Monday, June 27, 2011

The Obama Doctrine: Retreat, Surrender, Pretend, Lose, Run Away, Hide.

The Obama White House has happily adopted the Tea Party's foreign policy, and there is no internationalist or progressive element remaining in the Democratic Party to stop it from happening. By the time Obama was elected, there was no American Left worthy of the name. It was all Cindy Sheehan, Michael Moore, and Noam Chomsky. In the Republican Party, it was all Ron Paul, Donald Rumsfeld and Michelle Bachmann.

America the wizened, the shrivelled, the broke, the debtor, the once-important power that is now a country that lies somewhere north of Brazil. . .when the USSR collapsed, nobody in the western foreign policy establishment saw it coming. America's collapse is even now barely being noticed, but by friend and enemy alike. Global politics, like all kinds of politics, like nature, abhors a vacuum.

Niall Ferguson notices the American Freudian slip of the week. It came from Republican fontrunner Mitt Romney: “It’s time for us to bring our troops home as soon as we possibly can, consistent with the word that comes to our generals that we can hand the country over to the Taliban military in a way that they’re able to defend themselves. Excuse me, the Afghan military to defend themselves from the Taliban.”

Dexter Filkins: "But what of the thirty million other Afghans? The premise that anchored counter-insurgency strategy in Afghanistan—and in Iraq—was never explicitly humanitarian. The idea was that America could succeed only by helping these countries find a way to stand on their own. Otherwise, the places would collapse, and we’d have to go back. In Iraq, after many years of bloodshed, the Americans seem to have found a formula for maintaining rudimentary stability. In Afghanistan, after years of mismanagement and neglect, we manifestly have not. The country remains riddled with violence, and negotiations with the Taliban—a last-resort option—have led nowhere. It is not hard to imagine a repeat of the Afghan civil war, which engulfed the country after the withdrawal of the Soviet Union, and which ultimately gave rise to the Taliban. Bloodied but unbroken, the Taliban hardly seem like an army preparing to beg for peace."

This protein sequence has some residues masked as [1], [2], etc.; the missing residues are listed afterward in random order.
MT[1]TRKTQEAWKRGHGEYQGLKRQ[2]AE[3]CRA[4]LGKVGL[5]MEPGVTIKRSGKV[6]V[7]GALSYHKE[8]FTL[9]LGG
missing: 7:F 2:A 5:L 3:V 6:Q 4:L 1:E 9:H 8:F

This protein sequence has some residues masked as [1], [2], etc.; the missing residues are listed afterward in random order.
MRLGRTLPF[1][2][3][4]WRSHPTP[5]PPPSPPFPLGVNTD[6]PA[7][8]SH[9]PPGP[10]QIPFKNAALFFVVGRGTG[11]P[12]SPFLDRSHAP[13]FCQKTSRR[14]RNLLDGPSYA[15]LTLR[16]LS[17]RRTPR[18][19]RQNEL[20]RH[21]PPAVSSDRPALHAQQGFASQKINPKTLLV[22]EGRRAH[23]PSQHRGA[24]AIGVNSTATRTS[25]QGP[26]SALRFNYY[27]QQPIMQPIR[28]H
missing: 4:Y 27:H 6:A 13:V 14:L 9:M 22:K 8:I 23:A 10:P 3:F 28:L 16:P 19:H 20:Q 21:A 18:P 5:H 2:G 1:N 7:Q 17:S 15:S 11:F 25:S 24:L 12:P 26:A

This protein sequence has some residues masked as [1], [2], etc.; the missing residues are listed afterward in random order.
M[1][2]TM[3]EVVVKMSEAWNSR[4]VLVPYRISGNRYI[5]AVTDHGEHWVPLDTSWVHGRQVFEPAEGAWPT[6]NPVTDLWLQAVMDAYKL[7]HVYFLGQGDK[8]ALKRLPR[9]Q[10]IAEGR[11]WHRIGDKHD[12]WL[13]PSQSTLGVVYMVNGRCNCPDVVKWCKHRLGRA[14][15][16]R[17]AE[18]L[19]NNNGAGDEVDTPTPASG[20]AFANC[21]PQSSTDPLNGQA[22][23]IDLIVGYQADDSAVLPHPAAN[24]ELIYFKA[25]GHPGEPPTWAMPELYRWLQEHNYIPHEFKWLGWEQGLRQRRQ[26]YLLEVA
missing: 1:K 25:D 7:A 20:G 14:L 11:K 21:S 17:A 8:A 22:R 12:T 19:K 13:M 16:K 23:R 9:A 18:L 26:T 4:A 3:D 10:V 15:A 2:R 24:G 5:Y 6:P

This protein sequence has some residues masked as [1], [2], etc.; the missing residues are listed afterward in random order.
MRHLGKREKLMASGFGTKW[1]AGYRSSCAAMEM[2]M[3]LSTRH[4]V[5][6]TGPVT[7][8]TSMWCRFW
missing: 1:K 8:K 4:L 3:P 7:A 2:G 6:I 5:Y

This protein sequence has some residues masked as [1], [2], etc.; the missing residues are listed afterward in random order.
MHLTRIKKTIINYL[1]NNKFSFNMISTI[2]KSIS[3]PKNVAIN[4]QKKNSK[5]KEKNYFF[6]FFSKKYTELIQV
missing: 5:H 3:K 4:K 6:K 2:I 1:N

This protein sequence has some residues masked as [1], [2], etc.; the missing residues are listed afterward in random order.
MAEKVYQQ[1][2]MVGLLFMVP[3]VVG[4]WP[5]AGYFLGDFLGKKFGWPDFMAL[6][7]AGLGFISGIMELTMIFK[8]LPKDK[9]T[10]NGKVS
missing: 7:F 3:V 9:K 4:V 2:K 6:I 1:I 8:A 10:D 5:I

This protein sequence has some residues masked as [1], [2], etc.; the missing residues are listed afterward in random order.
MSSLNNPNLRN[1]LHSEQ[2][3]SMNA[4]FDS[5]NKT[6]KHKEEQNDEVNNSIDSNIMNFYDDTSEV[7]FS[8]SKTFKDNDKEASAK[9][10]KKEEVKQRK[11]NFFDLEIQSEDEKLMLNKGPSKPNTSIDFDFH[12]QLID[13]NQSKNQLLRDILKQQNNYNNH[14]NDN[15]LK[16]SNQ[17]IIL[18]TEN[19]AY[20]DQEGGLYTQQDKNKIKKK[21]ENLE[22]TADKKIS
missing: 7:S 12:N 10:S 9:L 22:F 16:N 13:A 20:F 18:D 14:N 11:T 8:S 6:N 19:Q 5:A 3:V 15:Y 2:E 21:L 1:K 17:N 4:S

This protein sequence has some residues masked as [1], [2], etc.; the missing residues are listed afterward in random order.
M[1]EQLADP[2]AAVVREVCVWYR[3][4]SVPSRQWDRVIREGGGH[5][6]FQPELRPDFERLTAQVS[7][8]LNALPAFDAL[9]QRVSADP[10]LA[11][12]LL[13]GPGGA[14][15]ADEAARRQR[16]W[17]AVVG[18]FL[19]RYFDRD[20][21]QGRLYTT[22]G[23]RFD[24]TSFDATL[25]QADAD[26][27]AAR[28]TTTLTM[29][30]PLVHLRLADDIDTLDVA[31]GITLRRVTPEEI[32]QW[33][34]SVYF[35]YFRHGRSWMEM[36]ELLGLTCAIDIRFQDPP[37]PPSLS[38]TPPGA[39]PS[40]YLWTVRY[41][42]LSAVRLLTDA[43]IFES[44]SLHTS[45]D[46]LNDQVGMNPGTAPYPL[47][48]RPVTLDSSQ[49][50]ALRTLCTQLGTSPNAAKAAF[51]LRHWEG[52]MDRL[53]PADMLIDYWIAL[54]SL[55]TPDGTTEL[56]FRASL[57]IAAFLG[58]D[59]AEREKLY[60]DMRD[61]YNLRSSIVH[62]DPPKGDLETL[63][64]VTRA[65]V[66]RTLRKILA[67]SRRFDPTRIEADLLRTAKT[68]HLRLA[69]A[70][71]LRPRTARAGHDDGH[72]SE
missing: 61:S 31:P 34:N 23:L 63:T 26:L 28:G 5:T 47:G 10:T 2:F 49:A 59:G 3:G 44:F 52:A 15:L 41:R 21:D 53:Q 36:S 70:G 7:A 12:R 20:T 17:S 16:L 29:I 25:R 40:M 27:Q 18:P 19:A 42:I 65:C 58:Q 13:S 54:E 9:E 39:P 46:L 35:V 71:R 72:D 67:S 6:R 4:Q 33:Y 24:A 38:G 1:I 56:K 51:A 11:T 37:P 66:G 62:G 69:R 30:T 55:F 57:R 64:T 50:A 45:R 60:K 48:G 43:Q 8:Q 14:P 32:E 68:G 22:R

In the crudest analysis, the American people are being played for suckers in a contest between the United States and the most sinister elements within Pakistan's military-industrial complex - those soft-palmed, duplicitous, rosy-cheeked Punjabi colonels who have grown rich and fat on American subsidies. In that contest, the Pakistanis are trouncing the Yanks and kicking sand in their faces and laughing about it. Just ask Zalmay Khalilzad: "Our inability to deal effectively with Pakistan is one of the key factors in the crisis of confidence between the United States and the Karzai government. Karzai wants either more pressure—including attacks on Taliban, Haqqani network and other extremist targets across the border into Pakistan—or a negotiated settlement with Islamabad. He does not want to continue the fight against Pakistani proxy forces in Afghanistan and has grown disillusioned with the U.S. approach. As the Obama administration has been considering a drawdown in recent weeks, Pakistan has been actively encouraging Karzai to turn against the United States."

Fortini Christia's letter from Kabul: "Many Afghans understandably fear for their lives. During a large international development agency’s recent meeting in Kabul, an Afghan employee asked 'What is the plan for evacuating local staff when the United States withdraws?' Amid charts illustrating dwindling aid deliveries, she foresaw Kabul becoming another Saigon. An Afghan colleague of mine, who has worked for years on development projects with foreigners comes to work every day in his shalwar kameez (the baggy pants and long shirt that many South Asians wear) and changes into Western attire at the office. He drives a beat-up car and routinely moves his family to different rental apartments in Kabul. 'If the Taliban comes back, and people know I worked for foreigners, I will be found hanging from a lamppost,' he said."

Robert Fisk, at a laughably-titled 'anti-terrorism' conference in Tehran, chats up Iranian foreign minister Ali Akbar Salehi, who tells him: "In the trilateral talks between Iran, Afghanistan and Pakistan, we discussed many things and issues that may come up after the Nato military force goes out of Afghanistan. I think there was a good convergence of views among the leaders of the three countries ... In a nutshell, I'm very optimistic about the future of the region – unlike what some others would like to preach. The nations of these three are going home determined to take in hand their governance and exercise their independence to do the best in economic, political and cultural cooperation."

Also at that conference, Jay Solomon reports: "Iranian, Cuban and Palestinian representatives—mixing with North Korean, Zimbabwean and Myanmar diplomats—branded Israel the world's largest terrorism threat."

Do you really mean to tell me you didn't see this coming?


Blogger Mark, Ottawa said...

A usual suspect's view (plus an interesting thought from Tom Ricks):

"US No Longer from Mars?"


1:33 PM  
Blogger The Plump said...

And now Syria:

The US is pushing the Syrian opposition to maintain dialogue with Bashar al-Assad's regime as details emerge of a controversial "roadmap" for reforms that would leave him in power for now despite demands for his overthrow during the country's bloody three-month uprising.

2:25 AM  
Blogger Terry Glavin said...

Plump: And screwing the democrats in Egypt and Tunisia:

9:18 AM  

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